"Hey! Hey!" George shouted. The woman--Sylvia, George guessed--frowned at him, then pulled out a remote control and aimed it at him. The current hit him all over again, and it seemed to last an eternity before going away again...only to be replaced with the random shocks again.

But he'd seen the clock on the opposite wall. That "long time", it was a mere ten seconds, no more. He decided to test that.

"You people are worse than nazis," he shouted; and the nurse pressed a button on the remote. George concentrated on the clock, and watched its second hand count out ten seconds before the pain ceased. "Nurse Ratched, holy shit are you ugly," and again--ten seconds. But it hurt less the second time.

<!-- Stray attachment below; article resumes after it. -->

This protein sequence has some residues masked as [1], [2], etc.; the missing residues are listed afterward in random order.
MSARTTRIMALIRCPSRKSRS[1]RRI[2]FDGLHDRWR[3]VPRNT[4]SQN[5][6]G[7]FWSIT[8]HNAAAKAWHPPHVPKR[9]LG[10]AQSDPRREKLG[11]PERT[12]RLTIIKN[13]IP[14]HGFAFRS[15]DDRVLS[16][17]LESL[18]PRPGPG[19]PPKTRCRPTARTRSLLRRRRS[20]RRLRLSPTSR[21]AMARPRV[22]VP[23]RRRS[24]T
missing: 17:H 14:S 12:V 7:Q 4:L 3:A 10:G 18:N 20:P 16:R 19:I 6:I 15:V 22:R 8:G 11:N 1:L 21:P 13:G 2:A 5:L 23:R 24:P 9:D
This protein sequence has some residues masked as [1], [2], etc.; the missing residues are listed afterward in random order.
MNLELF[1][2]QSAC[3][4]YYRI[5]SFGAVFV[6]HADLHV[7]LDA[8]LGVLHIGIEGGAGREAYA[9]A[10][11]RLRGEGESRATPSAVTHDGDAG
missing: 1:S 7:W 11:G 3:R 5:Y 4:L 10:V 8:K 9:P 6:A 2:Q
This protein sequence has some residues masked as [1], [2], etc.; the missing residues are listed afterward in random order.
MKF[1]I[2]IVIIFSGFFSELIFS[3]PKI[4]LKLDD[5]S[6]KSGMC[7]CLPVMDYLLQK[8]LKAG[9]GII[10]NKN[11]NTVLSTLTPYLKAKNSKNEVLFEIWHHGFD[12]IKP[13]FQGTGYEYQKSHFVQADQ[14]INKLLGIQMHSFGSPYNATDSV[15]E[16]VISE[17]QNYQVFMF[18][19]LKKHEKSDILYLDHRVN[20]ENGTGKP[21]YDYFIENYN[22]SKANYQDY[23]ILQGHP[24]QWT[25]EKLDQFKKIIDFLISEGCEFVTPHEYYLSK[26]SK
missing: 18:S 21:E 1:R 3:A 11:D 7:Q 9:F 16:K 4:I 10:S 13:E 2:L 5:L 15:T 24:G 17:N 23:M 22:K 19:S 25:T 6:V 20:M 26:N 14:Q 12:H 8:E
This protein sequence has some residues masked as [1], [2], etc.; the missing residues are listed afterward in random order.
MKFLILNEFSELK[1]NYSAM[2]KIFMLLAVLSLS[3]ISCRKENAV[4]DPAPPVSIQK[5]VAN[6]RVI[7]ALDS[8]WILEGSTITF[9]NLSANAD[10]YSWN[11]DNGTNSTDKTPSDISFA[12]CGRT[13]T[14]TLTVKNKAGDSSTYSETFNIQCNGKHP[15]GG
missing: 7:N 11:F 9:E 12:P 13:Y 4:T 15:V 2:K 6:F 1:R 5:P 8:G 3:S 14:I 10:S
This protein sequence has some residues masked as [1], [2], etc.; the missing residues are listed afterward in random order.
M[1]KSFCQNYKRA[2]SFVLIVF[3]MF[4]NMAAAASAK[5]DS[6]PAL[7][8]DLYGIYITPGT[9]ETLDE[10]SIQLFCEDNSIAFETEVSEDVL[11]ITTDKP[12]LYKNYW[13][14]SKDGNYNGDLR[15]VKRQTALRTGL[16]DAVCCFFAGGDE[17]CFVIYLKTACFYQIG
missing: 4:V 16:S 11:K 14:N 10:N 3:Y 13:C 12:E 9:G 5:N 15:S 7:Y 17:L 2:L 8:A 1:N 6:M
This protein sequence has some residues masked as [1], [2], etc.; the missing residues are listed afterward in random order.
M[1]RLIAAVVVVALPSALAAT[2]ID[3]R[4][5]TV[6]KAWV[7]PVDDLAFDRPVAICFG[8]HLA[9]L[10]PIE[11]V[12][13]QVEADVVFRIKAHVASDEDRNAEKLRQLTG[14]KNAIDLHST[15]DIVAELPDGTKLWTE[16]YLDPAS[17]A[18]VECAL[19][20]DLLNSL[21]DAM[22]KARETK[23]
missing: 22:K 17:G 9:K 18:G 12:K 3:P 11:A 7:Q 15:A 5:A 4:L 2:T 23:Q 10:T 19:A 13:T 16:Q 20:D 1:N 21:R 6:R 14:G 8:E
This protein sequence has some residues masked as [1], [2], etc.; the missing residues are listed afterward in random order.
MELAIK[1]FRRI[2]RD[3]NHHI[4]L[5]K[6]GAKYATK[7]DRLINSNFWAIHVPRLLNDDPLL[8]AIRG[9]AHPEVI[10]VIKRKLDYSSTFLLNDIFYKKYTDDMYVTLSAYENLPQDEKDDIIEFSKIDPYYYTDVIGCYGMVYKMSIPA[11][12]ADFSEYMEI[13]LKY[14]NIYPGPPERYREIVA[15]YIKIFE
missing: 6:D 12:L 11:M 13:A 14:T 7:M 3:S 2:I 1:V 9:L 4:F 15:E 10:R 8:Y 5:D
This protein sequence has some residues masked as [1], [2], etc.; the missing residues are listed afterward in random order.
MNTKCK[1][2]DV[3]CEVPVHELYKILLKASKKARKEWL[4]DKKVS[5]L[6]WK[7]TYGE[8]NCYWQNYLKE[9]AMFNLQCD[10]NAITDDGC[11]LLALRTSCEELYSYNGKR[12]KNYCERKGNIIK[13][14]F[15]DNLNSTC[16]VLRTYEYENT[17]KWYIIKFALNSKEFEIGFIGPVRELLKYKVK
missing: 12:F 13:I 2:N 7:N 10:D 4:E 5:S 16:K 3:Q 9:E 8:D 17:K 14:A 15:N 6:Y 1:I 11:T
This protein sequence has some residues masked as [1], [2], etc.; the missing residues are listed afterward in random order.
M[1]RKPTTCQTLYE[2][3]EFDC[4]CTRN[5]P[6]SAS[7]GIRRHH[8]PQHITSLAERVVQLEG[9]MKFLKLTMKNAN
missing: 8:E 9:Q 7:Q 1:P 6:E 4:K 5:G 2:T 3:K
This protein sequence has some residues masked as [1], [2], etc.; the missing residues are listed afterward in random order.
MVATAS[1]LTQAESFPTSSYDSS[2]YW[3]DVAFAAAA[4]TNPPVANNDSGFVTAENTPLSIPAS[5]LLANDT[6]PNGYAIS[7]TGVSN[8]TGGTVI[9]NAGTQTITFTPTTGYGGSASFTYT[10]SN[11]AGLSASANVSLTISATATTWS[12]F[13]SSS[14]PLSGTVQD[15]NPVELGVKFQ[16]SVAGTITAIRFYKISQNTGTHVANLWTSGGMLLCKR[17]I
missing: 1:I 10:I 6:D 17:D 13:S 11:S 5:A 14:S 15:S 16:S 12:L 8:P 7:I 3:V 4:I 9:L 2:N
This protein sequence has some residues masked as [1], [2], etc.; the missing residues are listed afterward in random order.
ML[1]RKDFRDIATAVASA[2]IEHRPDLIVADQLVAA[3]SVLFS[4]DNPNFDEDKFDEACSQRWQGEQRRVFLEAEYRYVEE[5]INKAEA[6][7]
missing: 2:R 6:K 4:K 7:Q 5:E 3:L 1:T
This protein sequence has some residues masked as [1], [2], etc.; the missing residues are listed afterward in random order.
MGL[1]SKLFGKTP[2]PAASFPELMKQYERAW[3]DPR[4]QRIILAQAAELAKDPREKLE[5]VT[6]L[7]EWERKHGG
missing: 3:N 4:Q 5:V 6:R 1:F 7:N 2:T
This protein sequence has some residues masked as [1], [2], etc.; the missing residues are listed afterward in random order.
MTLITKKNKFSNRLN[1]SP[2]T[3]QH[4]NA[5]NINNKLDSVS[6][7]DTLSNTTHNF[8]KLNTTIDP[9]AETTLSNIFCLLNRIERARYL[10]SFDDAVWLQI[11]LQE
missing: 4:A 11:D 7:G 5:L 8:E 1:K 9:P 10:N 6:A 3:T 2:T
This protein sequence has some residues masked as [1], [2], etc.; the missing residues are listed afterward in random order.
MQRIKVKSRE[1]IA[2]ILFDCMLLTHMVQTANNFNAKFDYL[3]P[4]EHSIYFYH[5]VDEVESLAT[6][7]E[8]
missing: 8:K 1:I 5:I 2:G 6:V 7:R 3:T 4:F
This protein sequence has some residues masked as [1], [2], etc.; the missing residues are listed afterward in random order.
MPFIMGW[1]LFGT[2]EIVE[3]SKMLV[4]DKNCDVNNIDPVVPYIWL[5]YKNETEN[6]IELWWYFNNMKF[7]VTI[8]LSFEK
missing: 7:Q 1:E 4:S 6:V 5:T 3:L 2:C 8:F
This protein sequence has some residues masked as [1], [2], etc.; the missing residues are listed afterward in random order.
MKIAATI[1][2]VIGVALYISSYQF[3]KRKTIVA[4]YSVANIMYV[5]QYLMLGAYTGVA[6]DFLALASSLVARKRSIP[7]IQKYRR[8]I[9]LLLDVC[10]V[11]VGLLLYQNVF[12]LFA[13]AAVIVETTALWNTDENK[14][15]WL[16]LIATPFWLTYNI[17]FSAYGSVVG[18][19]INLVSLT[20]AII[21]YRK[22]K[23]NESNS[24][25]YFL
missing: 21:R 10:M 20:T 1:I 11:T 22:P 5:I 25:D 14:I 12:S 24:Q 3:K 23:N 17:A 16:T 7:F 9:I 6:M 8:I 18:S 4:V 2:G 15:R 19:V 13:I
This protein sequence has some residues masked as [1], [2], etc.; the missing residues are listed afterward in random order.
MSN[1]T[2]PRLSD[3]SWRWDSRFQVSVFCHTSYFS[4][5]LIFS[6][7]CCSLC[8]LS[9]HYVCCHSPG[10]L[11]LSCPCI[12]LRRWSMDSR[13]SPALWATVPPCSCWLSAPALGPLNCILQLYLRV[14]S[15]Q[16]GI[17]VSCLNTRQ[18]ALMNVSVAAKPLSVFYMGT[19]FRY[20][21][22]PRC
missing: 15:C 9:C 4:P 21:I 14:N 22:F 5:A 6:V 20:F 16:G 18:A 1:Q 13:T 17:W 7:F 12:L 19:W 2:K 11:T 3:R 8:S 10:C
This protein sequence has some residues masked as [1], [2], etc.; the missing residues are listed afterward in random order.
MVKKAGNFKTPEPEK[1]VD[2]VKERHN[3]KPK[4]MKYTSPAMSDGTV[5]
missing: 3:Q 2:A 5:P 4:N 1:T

Thereafter, he was careful not to abuse it, but about every two or three minutes he would yell something and she'd use the remote, and he'd scream his lungs out for ten seconds. This went on the entire time that Hedrick and Sylvia were dining.

By the time they were eating dessert, George had to fake most of his screaming. He couldn't believe it, the fact that these people didn't know about endorphins. It was a struggle not to start giggling, but the random shocks helped him, and when Hedrick came back into the room George couldn't help smiling.

"What have you got to smile about? Sylvia, Program G, if you will."